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The Best Math Activities for Preschoolers

Here, we'll look at some of the most simple and entertaining ways to help young children learn math at home.

By Amit KumarPublished about a year ago 3 min read

If you are the parent or carer of a preschooler, there is no need to wait until kindergarten to begin teaching your child about math. Math can be taught to children as young as five years old. Toddlers can learn to count, and preschoolers can do even more through study material for preschool. Early math instruction will prepare children for their academic careers.

Children who are exposed to math concepts at home perform better in school, according to the National Association for the Education of Young Children. Here, we'll look at some of the most simple and entertaining ways to help young children learn math at home.

Say Goodbye to Boring Worksheets

When children start school, many of their math-related activities revolve around worksheets and memorization, but there are some other enjoyable ways to help your children learn math. Abstract math concepts that can be incorporated into hands-on activities are especially appealing to preschoolers. Preschool-aged children can learn math by playing games that involve learning patterns, sorting objects based on different characteristics, and counting objects. Math worksheets and math problems are certainly useful for older children, but preschoolers are easily distracted and are still learning their numbers, so hands-on activities are preferable.

Learning Patterns

Patterns are one of the simplest ways for preschoolers and toddlers to reinforce basic math concepts. Make patterns with educational tools like blocks, crayons, and even plastic or magnetic letters.

The most fundamental type of pattern activity, for example, involves ABAB patterns—for example, a repetition of green, yellow, green, yellow or circle, triangle, circle, triangle. Games that require children to identify this simple pattern are a fun way to teach them about order and pattern recognition. Using everyday items such as clothing is another enjoyable way to teach children about patterns. If a child is wearing a striped shirt, point out that it has one red, one blue, and one white stripe, and show how the pattern repeats itself. Inquire with your child about what they believe will happen next in the sequence, and help reinforce this activity on a daily basis. See if your child can spot the pattern and explain it to you. You can also instruct your child to make a pattern with any of the above-mentioned toys.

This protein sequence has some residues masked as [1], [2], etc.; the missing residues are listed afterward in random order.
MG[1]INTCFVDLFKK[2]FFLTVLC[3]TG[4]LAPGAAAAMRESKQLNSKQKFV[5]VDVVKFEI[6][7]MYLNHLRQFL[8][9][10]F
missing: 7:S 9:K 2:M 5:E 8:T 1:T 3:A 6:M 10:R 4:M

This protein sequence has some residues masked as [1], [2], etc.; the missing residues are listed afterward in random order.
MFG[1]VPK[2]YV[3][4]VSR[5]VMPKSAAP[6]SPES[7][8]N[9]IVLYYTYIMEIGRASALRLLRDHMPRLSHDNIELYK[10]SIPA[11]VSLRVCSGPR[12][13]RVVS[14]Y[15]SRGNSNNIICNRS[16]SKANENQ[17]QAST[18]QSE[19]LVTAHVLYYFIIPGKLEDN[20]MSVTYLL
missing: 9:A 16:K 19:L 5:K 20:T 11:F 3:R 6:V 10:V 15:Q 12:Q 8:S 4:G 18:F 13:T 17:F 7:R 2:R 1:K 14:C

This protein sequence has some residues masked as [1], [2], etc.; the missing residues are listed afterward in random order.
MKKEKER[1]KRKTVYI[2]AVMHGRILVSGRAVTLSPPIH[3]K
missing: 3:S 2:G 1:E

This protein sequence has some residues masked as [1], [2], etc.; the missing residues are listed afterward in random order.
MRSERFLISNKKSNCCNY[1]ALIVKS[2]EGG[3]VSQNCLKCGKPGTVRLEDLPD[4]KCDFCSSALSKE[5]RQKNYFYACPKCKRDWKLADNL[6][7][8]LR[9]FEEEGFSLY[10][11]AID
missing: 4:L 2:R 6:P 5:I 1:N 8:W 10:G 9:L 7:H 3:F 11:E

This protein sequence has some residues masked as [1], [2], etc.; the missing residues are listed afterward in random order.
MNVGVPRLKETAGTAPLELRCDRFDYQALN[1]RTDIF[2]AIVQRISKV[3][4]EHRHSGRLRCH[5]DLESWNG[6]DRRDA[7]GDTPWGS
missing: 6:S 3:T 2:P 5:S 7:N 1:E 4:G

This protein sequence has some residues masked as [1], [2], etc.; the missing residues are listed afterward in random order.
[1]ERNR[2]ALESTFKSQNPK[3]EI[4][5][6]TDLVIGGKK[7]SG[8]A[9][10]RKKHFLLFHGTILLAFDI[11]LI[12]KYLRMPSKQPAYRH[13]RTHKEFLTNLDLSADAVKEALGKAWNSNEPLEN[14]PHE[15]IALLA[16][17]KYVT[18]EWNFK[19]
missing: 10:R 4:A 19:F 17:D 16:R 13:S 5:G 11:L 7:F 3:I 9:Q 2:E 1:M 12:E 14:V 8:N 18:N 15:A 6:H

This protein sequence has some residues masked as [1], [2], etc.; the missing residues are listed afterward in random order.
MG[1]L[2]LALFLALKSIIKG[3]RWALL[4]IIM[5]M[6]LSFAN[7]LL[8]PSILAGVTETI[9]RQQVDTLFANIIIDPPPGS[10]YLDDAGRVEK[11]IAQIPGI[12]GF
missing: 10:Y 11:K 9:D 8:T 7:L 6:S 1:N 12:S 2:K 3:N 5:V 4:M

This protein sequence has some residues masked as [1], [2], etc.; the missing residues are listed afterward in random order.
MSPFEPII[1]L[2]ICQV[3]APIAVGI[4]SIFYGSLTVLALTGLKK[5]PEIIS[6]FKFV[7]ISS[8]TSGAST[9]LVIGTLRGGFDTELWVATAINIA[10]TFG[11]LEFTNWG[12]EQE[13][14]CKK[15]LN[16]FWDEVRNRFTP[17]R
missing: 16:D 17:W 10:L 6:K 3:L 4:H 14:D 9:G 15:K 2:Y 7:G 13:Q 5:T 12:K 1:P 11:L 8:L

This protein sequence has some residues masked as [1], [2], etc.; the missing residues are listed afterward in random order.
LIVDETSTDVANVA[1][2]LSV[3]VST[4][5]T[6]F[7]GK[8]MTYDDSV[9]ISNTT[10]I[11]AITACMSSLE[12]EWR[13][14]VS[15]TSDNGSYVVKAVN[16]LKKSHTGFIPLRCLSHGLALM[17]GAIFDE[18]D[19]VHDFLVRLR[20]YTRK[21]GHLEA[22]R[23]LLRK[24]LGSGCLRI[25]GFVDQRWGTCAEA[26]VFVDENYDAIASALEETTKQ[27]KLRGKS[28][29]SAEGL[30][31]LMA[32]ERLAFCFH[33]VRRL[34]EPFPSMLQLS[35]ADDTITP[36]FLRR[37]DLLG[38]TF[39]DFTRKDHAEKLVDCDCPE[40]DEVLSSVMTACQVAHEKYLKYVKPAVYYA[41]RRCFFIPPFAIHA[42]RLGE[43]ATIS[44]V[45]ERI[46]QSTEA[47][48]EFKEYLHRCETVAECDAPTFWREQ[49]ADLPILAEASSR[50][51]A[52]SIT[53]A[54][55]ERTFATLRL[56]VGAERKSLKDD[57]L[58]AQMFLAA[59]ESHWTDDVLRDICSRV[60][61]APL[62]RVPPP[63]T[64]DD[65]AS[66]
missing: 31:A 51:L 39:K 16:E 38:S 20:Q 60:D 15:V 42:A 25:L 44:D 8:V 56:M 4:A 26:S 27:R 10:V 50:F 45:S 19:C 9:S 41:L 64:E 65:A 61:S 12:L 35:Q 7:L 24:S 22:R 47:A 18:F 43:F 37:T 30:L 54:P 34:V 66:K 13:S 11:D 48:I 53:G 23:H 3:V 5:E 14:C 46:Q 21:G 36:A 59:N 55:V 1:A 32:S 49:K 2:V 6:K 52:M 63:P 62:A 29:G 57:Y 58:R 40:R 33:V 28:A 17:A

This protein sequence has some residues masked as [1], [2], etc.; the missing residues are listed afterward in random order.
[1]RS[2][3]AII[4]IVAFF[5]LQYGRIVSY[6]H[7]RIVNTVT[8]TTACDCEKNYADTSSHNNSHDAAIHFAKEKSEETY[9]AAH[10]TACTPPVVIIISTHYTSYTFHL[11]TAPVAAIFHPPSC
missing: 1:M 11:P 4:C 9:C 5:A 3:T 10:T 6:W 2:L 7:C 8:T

Number Order

Another informal way to teach preschoolers math is to put things in order. Children can be taught to put things in order using simple objects such as balls or balloons, and ordering activities also help with counting. In the balloon example, for example, a parent can label several balloons 1 through 10 and have children assist in arranging the balloons in order based on what they know from learning to count. The parent can then remove a few balloons and ask the children which ones they believe should go where. Inquire with the child about what is wrong with the sequence and what is missing. As children become more adept at identifying patterns and number order, try changing things up and coming up with more complex questions to ask. Challenging questions will encourage children to think critically, which is a necessary skill not only for kindergarten, but also for childhood and adulthood.

Classification Activities

Classifying is a method of grouping or sorting similar items that is ideal for young children. Items can be sorted by attributes such as size or colour; this is a great activity for children who are used to playing with toys such as crayons or building blocks. This can also be an opportunity to teach preschoolers about shapes and colours with the help of preschool lesson planner. For example, you could ask your child to identify and separate all of the triangles in a set of toys. The sorted shapes can be further subdivided by classifying them by colour or size. Children can be taught to distinguish between characteristics such as soft versus hard, shiny versus dull, and rough versus smooth when it comes to everyday items.

To take classification a step further, assist your child in creating a graph. Count each item in each group after grouping a collection of items. Then, on the bottom, make a bar graph by listing the groups of objects (for example, triangle blocks, square blocks, and circle blocks) and the number of each object on the side. This is a step beyond simple counting or grouping, but it helps children connect a group of items—for example, four triangle blocks—to a visual representation of the amount.

Get Started Early and Make It Fun

Parents and carers can reinforce key math concepts at home before their children enter the classroom, giving them an advantage as they enter school. Use the activities highlighted here to make math learning fun and engaging, and encourage your child to apply mathematical concepts in everyday situations. The benefits of a solid math foundation cannot be overstated, so it's critical to always look for new ways to challenge your child while keeping them engaged.

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About the Creator

Amit Kumar

Full-time thinker & part-time writer...

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    Amit KumarWritten by Amit Kumar

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